1 The LORD spoke to Moses in the wilderness of Sinai, in the tent of meeting, on the first day of the second month, in the second year after they had come out of the land of Egypt, saying, 2 "Take a census of all the congregation of the people of Israel, by families, by fathers' houses, according to the number of names, every male, head by head; 3 from twenty years old and upward, all in Israel who are able to go forth to war, you and Aaron shall number them, company by company. (Num 1:1-3)
The book of Numbers is so named because it begins with a census of the Israelites - this book records their numbers. Let’s note a few things. To begin with, this is the first narrative since the events of Sinai and the golden calf. The bulk of Exodus after the golden calf incident was devoted to explaining the details of the ceremonial law, which was the consequence of worshipping the golden calf idol. Next came Leviticus, which was devoted to explaining the detailed priestly laws. (In fairness, there was one narrative story in Leviticus regarding the priestly ordinations of Aaron and his sons.) Now we come to Numbers where God demands Moses take a census.
Why a census? As noted in the text, the census was to count every male age 20 and up, “who are able to go forth to war.” The purpose of a census was for military strategy – to count the number of soldiers. God was telling Moses to take this step, to prepare Israel for coming battles. This is significant. The last enemy who sent troops against Israel was Egypt; and the Egyptian army was utterly destroyed – not by an Israelite army, but by God Himself. The Israelites did nothing to defend themselves, other than to place their trust in God. Trust in the Lord is the hallmark of Faith. Had Israel real trust in God, they would have had no need for an army; God would have defeated all of their enemies for them. But they turned their back on Him and turned to a golden calf instead. Since they refused to trust in God, He stopped protecting them, leaving them to protect themselves. And so God told them to do so – prepare their men for war.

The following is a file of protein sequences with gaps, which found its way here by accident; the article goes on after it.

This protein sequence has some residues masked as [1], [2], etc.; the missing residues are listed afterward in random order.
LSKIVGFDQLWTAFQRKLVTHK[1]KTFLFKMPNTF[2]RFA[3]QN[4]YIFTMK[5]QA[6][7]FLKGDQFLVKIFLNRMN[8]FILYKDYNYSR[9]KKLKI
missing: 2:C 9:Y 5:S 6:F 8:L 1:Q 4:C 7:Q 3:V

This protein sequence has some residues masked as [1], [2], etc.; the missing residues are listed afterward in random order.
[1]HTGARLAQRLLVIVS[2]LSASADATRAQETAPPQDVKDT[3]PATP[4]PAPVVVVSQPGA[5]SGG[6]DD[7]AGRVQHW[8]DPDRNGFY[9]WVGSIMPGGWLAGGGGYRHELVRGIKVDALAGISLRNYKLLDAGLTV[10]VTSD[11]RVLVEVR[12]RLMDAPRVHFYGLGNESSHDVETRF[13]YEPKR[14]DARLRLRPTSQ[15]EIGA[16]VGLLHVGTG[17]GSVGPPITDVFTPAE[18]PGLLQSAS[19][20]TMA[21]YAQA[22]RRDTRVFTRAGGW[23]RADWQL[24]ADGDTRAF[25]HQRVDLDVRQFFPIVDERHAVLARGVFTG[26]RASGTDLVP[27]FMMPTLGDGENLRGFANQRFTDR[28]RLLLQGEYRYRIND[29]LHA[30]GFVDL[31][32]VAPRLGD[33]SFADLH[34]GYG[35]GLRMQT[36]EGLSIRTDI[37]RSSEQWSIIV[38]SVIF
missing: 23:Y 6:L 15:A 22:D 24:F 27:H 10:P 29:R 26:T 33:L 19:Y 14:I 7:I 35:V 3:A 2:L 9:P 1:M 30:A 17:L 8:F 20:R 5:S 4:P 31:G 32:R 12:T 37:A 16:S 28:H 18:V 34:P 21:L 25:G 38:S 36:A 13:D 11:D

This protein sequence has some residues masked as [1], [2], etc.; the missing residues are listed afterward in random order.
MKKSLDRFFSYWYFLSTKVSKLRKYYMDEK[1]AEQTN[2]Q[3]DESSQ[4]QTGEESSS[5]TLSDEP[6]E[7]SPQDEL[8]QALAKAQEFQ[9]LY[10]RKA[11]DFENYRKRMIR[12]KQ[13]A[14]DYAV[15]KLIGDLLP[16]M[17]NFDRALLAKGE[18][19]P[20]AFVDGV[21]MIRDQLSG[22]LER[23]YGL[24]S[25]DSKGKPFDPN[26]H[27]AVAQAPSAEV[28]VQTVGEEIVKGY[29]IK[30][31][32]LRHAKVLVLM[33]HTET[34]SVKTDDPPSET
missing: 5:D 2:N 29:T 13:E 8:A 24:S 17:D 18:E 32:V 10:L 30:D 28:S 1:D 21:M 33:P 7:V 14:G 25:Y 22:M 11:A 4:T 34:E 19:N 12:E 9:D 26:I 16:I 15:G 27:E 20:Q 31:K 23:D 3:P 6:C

They had forgotten how God saved them from the Egyptian army:
13 And Moses said to the people, "Fear not, stand firm, and see the salvation of the LORD, which he will work for you today; for the Egyptians whom you see today, you shall never see again. 14 The LORD will fight for you, and you have only to be still." (Ex 14:13-14)
They only had to be still and God would defend them against their enemies. The story of Israel becomes a story of trust. When they trust God, He takes care of them. When they turn away from Him and worship idols, God stops protecting them. It’s a repetitious story throughout the Old Testament. So, why do they turn to idol worship? They have a great God who takes loving care of them – why turn to a stone or metal idol? It’s not for the idol; it’s because idol worship in that time and place involved orgy. They turned their backs on God to seek pleasure. This is the very history of Judaism and Christianity; it’s the story of us. How often do we run after sin, pleasure, money, power? And when we do, God leaves us to ourselves.
After the census, God led Israel to the borders of their promised land, the land then occupied by the incestuous Canaanites. Although God had promised to give them that land, the Israelites were afraid of being conquered by the Canaanites. (I recommend reading Num 13 & 14.) God then declared that for their lack of trust, they would not enter the Promised Land.